I’ve rhapsodized about libraries before, but the launch of the Digital Public Library of America (DPLA) on April 18 deserves independent tribute. The brainchild of countrywide scholars and librarians, the DPLA has been called the modern day library of Alexandria. The site operates as a portal through which users can access all types of media (books, photographs, videos, audio recordings) that schools and museums around the country have already digitized. The Smithsonian Institute, the New York Public Library, the National Archives, and Harvard University are among the partners whose digital content is available through the site.
Impressed? I was too and decided to take a look.
The homepage is colorful, well organized, and easy to navigate. Just as a trial, I typed “Indian Boarding School” into the search field. A list of 728 holdings flashed onto the screen. A side bar on the left allowed me to refine my search based on several criteria (format, date, location, owning institution, etc.) I selected images from 1875-1910, whittling the results down to 365. I clicked a picture of boarding school dormitory and was taken to the high-resolution, full size image on the Minnesota digital library website.
Another search feature is available on the homepage is Timeline. Since much of my story takes place at the turn of the twentieth century, I scrolled over the horizontal line of dates (which stretches back all they way to 1004 AD) to 1906. Twelve thousand four hundred and thirty items were attached to this year. When I filtered out everything except that pertaining to “Minnesota” I was left with 363 items including this image of a Minneapolis streetcar.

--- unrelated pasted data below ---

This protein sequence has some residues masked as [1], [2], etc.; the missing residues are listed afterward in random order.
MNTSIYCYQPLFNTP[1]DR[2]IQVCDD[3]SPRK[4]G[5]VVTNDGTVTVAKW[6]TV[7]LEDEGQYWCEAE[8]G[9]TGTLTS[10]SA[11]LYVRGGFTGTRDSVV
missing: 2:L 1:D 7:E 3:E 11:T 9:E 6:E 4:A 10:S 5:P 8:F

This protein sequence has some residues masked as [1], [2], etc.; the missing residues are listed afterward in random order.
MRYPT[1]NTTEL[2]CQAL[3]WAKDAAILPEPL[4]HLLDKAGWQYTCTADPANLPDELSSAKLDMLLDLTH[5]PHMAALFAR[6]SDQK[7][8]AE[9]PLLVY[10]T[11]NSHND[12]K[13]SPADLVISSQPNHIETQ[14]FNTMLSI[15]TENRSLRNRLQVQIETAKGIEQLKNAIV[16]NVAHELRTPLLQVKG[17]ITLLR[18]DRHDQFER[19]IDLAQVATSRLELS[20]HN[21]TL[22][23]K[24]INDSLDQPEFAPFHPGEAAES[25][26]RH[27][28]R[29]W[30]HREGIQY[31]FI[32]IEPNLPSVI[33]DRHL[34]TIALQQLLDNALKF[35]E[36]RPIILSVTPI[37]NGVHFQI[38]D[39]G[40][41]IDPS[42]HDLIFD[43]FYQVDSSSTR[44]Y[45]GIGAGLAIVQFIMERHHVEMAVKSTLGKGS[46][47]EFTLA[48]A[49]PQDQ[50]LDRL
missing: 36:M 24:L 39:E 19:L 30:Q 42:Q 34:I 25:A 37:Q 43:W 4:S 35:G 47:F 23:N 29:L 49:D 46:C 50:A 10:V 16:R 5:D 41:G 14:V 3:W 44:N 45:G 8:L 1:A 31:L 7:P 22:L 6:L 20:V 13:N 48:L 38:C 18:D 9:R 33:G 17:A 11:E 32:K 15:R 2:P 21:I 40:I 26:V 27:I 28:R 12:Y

My last bit of exploring led me to the exhibitions page. Like walking through museum, this section presents information and images pertaining to a specific theme. Serendipitously, one of the seven exhibitions was entitled “History of Survivance: Upper Midwest 19th Century Native American Narratives”. The collection included pictures, maps, a pamphlet issued by the American Bible Society written in Dakota, images of hand-beaded bandolier bags and vests—all woven together with descriptive text.
For me, as a historical fiction writer, the DPLA is a runaway bestseller. But it’s not just a site for authors, or students, or historiographers. Anyone with a curious mind will revel in the site’s offerings. Give it a go and see for yourself.